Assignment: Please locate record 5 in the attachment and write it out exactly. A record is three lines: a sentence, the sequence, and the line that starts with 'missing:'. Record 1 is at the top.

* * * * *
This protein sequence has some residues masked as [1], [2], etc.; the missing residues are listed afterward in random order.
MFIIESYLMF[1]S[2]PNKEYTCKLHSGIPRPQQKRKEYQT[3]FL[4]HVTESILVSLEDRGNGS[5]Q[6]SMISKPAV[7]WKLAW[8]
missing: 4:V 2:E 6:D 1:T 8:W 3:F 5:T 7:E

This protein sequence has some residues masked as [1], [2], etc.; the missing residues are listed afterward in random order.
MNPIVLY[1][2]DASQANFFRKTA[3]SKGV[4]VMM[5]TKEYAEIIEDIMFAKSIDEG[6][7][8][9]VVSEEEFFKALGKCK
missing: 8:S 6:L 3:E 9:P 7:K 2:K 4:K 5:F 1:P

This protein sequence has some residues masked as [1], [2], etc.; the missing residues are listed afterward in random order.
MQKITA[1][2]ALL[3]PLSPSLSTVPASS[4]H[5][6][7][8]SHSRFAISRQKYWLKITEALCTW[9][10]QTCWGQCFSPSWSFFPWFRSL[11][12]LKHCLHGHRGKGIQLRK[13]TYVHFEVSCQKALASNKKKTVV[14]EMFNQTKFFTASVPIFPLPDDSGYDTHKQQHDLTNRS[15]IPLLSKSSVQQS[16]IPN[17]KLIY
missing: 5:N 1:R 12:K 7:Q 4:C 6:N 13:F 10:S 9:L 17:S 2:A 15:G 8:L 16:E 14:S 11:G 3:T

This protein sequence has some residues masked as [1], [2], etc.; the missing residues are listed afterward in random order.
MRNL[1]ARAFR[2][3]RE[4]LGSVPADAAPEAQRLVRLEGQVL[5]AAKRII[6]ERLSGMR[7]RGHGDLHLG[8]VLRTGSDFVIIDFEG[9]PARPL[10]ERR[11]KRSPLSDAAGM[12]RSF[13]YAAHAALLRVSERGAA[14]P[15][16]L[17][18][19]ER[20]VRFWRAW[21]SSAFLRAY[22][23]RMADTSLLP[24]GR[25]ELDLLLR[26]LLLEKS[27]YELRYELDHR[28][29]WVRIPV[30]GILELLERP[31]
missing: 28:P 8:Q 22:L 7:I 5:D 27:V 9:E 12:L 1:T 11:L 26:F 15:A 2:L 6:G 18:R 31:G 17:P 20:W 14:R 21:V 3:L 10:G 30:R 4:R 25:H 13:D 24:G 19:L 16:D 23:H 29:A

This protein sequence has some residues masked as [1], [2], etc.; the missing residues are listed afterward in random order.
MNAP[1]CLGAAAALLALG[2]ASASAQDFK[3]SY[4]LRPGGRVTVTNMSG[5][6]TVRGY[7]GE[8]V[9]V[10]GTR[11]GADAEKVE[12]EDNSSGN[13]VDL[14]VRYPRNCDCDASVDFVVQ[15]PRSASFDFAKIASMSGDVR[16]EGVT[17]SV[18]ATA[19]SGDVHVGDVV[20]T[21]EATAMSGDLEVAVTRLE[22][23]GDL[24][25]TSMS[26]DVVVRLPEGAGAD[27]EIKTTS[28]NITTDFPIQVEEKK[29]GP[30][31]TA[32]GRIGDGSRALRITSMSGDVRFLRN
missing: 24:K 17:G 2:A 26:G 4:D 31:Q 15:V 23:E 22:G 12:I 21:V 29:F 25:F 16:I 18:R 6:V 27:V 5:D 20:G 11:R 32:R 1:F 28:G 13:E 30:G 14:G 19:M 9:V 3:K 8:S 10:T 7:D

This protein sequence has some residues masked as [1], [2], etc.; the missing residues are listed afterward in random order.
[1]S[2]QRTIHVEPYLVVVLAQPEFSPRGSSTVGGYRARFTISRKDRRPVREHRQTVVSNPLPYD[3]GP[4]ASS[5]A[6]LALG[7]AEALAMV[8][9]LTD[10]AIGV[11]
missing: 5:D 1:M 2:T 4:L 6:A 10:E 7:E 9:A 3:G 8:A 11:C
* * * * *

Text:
This protein sequence has some residues masked as [1], [2], etc.; the missing residues are listed afterward in random order.
MNAP[1]CLGAAAALLALG[2]ASASAQDFK[3]SY[4]LRPGGRVTVTNMSG[5][6]TVRGY[7]GE[8]V[9]V[10]GTR[11]GADAEKVE[12]EDNSSGN[13]VDL[14]VRYPRNCDCDASVDFVVQ[15]PRSASFDFAKIASMSGDVR[16]EGVT[17]SV[18]ATA[19]SGDVHVGDVV[20]T[21]EATAMSGDLEVAVTRLE[22][23]GDL[24][25]TSMS[26]DVVVRLPEGAGAD[27]EIKTTS[28]NITTDFPIQVEEKK[29]GP[30][31]TA[32]GRIGDGSRALRITSMSGDVRFLRN
missing: 24:K 17:G 2:A 26:G 4:D 31:Q 15:V 23:E 22:G 12:I 21:V 29:F 25:F 16:I 18:R 6:V 27:V 5:D 20:G 11:R 32:R 1:F 28:G 13:E 30:G 14:G 19:M 9:V 3:K 8:S 10:T 7:D